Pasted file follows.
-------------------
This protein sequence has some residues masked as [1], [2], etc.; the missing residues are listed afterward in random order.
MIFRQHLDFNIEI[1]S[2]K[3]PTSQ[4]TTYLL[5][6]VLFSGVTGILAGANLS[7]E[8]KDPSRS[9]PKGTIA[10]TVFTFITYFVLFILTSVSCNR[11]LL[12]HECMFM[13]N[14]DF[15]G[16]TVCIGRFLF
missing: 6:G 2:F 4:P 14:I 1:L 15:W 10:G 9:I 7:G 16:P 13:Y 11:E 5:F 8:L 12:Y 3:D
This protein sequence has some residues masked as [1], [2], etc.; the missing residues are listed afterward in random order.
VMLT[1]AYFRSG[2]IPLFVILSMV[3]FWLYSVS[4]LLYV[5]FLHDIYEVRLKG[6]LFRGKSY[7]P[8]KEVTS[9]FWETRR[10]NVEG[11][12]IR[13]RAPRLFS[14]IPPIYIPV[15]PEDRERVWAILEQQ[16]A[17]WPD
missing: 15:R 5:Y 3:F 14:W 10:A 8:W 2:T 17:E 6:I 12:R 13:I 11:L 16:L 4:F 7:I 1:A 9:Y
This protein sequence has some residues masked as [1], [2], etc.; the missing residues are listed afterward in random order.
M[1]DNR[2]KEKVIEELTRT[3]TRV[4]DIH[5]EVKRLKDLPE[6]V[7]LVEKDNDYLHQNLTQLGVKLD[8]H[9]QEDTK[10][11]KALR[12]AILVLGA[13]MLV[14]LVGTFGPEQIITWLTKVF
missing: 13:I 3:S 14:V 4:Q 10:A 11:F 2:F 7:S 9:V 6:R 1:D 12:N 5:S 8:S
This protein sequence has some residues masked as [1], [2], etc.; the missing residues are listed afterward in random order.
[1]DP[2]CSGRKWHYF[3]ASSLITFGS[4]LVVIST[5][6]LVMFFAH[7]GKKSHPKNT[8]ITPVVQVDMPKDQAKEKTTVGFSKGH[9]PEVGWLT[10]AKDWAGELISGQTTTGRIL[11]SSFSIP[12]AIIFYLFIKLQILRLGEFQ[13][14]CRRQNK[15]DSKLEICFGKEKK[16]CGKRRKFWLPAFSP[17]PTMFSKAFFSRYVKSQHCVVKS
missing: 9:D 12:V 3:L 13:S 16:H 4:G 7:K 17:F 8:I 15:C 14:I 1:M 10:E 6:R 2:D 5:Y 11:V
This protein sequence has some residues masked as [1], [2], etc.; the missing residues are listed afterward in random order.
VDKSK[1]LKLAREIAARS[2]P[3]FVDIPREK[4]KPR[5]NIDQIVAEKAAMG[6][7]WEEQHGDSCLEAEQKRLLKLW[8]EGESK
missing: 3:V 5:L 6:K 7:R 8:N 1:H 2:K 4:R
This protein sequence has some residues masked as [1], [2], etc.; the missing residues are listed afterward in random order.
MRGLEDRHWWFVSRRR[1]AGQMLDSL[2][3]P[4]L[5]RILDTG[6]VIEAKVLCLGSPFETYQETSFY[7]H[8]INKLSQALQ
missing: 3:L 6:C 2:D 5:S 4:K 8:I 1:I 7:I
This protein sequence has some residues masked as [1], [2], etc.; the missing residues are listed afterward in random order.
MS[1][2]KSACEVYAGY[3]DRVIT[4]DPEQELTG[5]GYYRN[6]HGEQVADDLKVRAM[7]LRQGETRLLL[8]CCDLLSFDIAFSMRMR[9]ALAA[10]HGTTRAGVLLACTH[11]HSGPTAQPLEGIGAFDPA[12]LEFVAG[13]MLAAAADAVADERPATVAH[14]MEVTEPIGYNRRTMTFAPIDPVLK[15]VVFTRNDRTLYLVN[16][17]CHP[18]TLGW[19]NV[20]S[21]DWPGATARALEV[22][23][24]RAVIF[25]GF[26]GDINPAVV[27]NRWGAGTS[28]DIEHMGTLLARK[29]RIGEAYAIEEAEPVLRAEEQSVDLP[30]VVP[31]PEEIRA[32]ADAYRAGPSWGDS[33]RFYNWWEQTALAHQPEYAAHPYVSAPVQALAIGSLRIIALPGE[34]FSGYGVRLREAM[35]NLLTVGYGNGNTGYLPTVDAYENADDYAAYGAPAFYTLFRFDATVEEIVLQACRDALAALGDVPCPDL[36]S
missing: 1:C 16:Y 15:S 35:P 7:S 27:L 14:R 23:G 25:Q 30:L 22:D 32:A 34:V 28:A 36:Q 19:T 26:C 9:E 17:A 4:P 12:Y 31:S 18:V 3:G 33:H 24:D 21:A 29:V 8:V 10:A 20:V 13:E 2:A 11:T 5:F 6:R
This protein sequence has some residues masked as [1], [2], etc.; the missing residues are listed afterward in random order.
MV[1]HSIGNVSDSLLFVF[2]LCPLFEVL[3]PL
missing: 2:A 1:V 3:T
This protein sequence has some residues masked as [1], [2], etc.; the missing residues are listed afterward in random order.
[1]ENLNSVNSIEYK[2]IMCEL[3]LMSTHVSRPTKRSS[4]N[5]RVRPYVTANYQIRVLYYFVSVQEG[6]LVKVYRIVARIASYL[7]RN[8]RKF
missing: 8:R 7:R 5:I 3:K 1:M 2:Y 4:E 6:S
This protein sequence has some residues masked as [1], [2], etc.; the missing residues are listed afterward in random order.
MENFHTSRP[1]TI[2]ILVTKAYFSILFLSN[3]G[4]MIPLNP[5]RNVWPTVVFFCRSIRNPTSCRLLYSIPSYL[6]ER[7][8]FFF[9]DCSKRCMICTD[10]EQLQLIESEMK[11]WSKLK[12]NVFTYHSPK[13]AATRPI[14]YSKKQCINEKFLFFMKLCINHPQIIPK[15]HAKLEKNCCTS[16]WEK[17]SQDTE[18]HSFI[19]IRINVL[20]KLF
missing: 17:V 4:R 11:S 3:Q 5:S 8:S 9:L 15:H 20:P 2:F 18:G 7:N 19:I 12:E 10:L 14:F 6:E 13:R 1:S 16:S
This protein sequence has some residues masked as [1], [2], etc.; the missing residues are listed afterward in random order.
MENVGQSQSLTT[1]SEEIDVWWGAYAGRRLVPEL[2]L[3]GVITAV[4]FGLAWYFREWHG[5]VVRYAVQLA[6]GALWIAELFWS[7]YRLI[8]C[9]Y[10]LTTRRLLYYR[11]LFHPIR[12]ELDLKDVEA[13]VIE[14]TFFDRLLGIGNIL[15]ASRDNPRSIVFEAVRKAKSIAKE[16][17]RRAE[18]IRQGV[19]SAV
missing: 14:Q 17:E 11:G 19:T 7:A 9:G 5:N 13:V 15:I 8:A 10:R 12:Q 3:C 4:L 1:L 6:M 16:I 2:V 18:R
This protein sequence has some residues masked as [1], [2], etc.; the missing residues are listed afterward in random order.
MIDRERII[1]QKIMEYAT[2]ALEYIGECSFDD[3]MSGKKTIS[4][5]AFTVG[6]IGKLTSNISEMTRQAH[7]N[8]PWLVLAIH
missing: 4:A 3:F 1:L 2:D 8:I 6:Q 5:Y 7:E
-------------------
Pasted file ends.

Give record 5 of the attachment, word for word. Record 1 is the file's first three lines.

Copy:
This protein sequence has some residues masked as [1], [2], etc.; the missing residues are listed afterward in random order.
VDKSK[1]LKLAREIAARS[2]P[3]FVDIPREK[4]KPR[5]NIDQIVAEKAAMG[6][7]WEEQHGDSCLEAEQKRLLKLW[8]EGESK
missing: 3:V 5:L 6:K 7:R 8:N 1:H 2:K 4:R